And in that day I will answer, declares the Lord, I will answer the heavens, and they shall answer the earth, and the earth shall answer the grain, the wine, and the oil, and they shall answer Jezreel, and I will sow her for myself in the land. And I will have mercy on No Mercy, and I will say to Not My People, “You are my people”; and he shall say, “You are my God.” – Hosea 2:21-23 ESV
Remember the three names that God commanded Hosea to give his children? His first son was to be named Jezreel, as a reminder of the sins of the Israelites committed in the Valley of Jezreel. His daughter was to be named Lo-ruhamah which means “no mercy”. His third child, a son, was to be named Lo-ammi, which means, “not my people”. As we have seen before, these names all held an important significance in God’s message that Hosea was to give to the people. His own family life was going to be a living testimony to the judgment, as well as, the love of God.
God was gracious to give Hosea a glimpse into the future so that the commands of the Lord regarding Gomer and their children would make sense. What God was telling Hosea to do was not some arbitrary and unloving task designed to make his life difficult. It was meant to give the actions of God regarding the people of Israel an earthly and easy-to-understand picture of what was going to happen. And it was probably as much for Hosea’s sake as it was for the people of Israel.
God graciously informed Hosea about a day to come when He would renew and restore the people of Israel, but not because they would somehow deserve it. He would reach out and redeem them in spite of their spiritual adultery and unfaithfulness. And God told Hosea, “in that day…” He would do some pretty incredible things for the people of Israel, ultimately restoring them to their former position as His children. Even the land of promise, given to the people of Israel to Abraham by God would go through a physical transformation. God would bring about the miracle of agricultural rebirth. And it is interesting to note that Baal, one of the false gods that the people of Israel worshiped, was known as the Canaanite god of rain and fertility. What he had been unable to do for the people of Israel, God would do. This is where the names given to the children of Hosea come in. The name Jezreel meant “God will sow” and spoke of what God would do for the land of Israel “in that day”. The name Lo-ruhamah or No Mercy referred to God’s present attitude toward Israel, but God told Hosea that the day was coming when He would show mercy on No Mercy. The name Lo-ammi or Not My People, which was a reminder of the Israelites’ current status before God because of their sins, also plays an important role in God’s future plans for Israel’s restoration. He told Hosea, “I will say to Not My People, ‘You are my people’” (Hosea 2:23 ESV). In that day, things would be different. God would not only restore the Israelites to their former place of prominence as His people, He would make that relationship even better than it had been before. They would not just worship God out of duty, but out of delight. He would not just be another deity thrown in among their litany of false gods. He would be their one and only God. And they would say to Him, “You are my God” (Hosea 2:23 ESV).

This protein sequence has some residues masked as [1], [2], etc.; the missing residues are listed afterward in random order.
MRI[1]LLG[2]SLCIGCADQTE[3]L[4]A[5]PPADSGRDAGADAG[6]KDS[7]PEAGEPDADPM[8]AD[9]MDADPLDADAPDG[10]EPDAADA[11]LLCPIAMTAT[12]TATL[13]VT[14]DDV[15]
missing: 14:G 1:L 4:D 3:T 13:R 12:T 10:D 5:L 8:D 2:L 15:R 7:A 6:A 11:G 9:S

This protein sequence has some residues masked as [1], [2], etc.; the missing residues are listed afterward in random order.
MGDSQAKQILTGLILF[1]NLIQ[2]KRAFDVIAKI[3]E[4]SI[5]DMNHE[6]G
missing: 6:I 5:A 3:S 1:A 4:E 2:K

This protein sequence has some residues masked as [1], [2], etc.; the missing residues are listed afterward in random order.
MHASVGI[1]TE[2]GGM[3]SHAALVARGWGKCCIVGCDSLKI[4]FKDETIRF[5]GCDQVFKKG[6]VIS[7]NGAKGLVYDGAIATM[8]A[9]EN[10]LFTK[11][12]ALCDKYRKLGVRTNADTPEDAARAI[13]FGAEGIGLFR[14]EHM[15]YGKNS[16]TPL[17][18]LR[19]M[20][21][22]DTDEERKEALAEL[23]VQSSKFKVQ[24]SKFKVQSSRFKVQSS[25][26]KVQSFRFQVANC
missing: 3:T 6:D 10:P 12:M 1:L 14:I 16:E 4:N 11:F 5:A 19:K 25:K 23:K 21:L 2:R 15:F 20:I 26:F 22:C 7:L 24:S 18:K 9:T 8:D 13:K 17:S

There is a personal, intimate aspect to that phrase, “You are my God”. It conveys the idea of an up-close and personal relationship, in which God and His people enjoy unbroken and non-distracted community, free from unfaithfulness and idolatry. God would no longer have to compete for their attention and affection. He would be their only God. It is interesting to note that the apostle Paul used this very passage when speaking to the Gentile converts in the church in Rome.
As indeed he says in Hosea, “Those who were not my people I will call ‘my people,’ and her who was not beloved I will call ‘beloved.’ And in the very place where it was said to them, ‘You are not my people,’ there they will be called ‘sons of the living God.’” – Romans 9:25-26 ESV
Paul was not appropriating the prophecy of Hosea regarding the people of Israel and transferring it to the church, but he was simply using it to illustrate that God grace and mercy regarding all mankind is one and the same. Regarding the Gentiles or non-Jews, God takes those who were not His people (Jews) and makes them His children. He does this when they place their faith in Jesus Christ as their Savior. When they do, He shows them mercy and He makes them sons and daughters of the living God, not because of anything they have done or any merit on their part. It is all due to the grace and goodness of God.
In terms of the immediate future for Israel, things were going to get worse before they got better. Their destruction was coming. God’s punishment on their sins was unavoidable and inevitable. But there was going to be a happy ending to the story. Why? Because God is the author of that story and He is loving, gracious, merciful and forever faithful. The story of redemption is a love story. It reveals the love of God towards a rebellious and unloving people, both Jews and Gentiles. While some people may rail against the judgment of God, they fail to recognize that any mercy shown to any human being is due to God’s love, not man’s merit. As the apostle Paul so succinctly said it, “for all have sinned and fall short of the glory of God” (Romans 3:23 ESV) and the punishment for that sin is death (Romans 6:23). No one is righteous, no not one (Romans 3:10). Everyone human being on the planet is living in opposition and rebellion to God and deserve His just judgment. But He graciously offers mercy and restoration through His Son. He provided a remedy to man’s deadly sin problem by sending His Son to die on man’s behalf. Jesus lived the life we could not live and died the death we deserved to die – so that we might have eternal life and be able to say, “You are my God”.